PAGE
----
Georgi Dimitrov

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Georgi Mikhailovich Dimitrov (Radomir June 18, 1882 - Moscow July 2, 1949) Bulgarian Communist leader. Dimitrov returned to the Soviet Union, and from 1935 he served as the Secretary-General of the Comintern, until the public disbanding of it by Stalin in 1943. The Comintern did continue to operate underground.

In 1935, Dimitrov was elected General Secretary of the Executive Committee of the Communist International. He waged a persistent struggle for the creation and consolidation of the united proletarian and popular front for the struggle against fascism, against the war which the fascist rulers of Germany, Japan and Italy were preparing. He called untiringly on the masses of the working people of all countries to rally around the Communist Parties in order to bar the way to the Fascist aggressors. [1]

In 1939, Dimitrov sent a ciphered message to CPUSA General Secretary Earl Browder explaining that the Communist Party of the United States line supporting the Nazi-Soviet Pact was not fully correct because while it broke with U.S President Franklin Roosevelt’s policy of supporting Britain and France in their resistance to Nazi aggression, it failed to take the additional step of breaking with FDR's domestic policies as well. Browder and the CPUSA immediately made the required changes in its policies.[2]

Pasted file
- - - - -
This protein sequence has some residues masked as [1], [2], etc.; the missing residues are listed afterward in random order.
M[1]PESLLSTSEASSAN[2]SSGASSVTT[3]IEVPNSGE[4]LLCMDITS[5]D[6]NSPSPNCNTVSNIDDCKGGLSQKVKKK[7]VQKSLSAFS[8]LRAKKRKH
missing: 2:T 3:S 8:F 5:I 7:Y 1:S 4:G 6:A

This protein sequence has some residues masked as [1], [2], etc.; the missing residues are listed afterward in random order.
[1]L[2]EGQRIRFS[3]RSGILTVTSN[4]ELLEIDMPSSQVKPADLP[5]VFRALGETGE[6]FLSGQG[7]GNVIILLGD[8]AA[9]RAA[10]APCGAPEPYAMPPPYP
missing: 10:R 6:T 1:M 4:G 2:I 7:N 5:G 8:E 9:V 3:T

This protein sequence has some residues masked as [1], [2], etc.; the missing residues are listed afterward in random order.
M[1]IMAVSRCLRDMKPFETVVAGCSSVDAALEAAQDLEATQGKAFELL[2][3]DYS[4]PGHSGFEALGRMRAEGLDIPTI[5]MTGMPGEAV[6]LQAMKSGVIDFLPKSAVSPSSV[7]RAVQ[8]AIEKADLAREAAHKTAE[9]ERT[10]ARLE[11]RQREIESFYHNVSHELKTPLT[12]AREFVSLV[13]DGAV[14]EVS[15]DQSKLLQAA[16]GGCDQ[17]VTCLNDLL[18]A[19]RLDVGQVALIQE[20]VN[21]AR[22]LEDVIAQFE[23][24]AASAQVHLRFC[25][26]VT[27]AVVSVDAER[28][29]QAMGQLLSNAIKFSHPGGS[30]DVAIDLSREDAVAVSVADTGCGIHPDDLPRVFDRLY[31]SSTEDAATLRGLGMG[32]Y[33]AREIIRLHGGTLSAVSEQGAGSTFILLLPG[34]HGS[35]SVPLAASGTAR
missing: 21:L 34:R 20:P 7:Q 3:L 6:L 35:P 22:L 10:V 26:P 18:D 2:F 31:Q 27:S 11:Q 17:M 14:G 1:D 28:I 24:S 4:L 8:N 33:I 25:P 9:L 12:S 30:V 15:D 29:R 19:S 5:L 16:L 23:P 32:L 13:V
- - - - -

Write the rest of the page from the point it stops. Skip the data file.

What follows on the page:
After the World War II, he returned to Bulgaria to head the Communist party there.

See also

External links

References

  1. Obituary of G.M. Dimitrov
  2. The “Mental Comintern” and the Self-Destructive Tactics of CPUSA, 1945-1958, By John Earl Haynes, delivered at Institute of National Remembrance, Poland, 28 September 2007.
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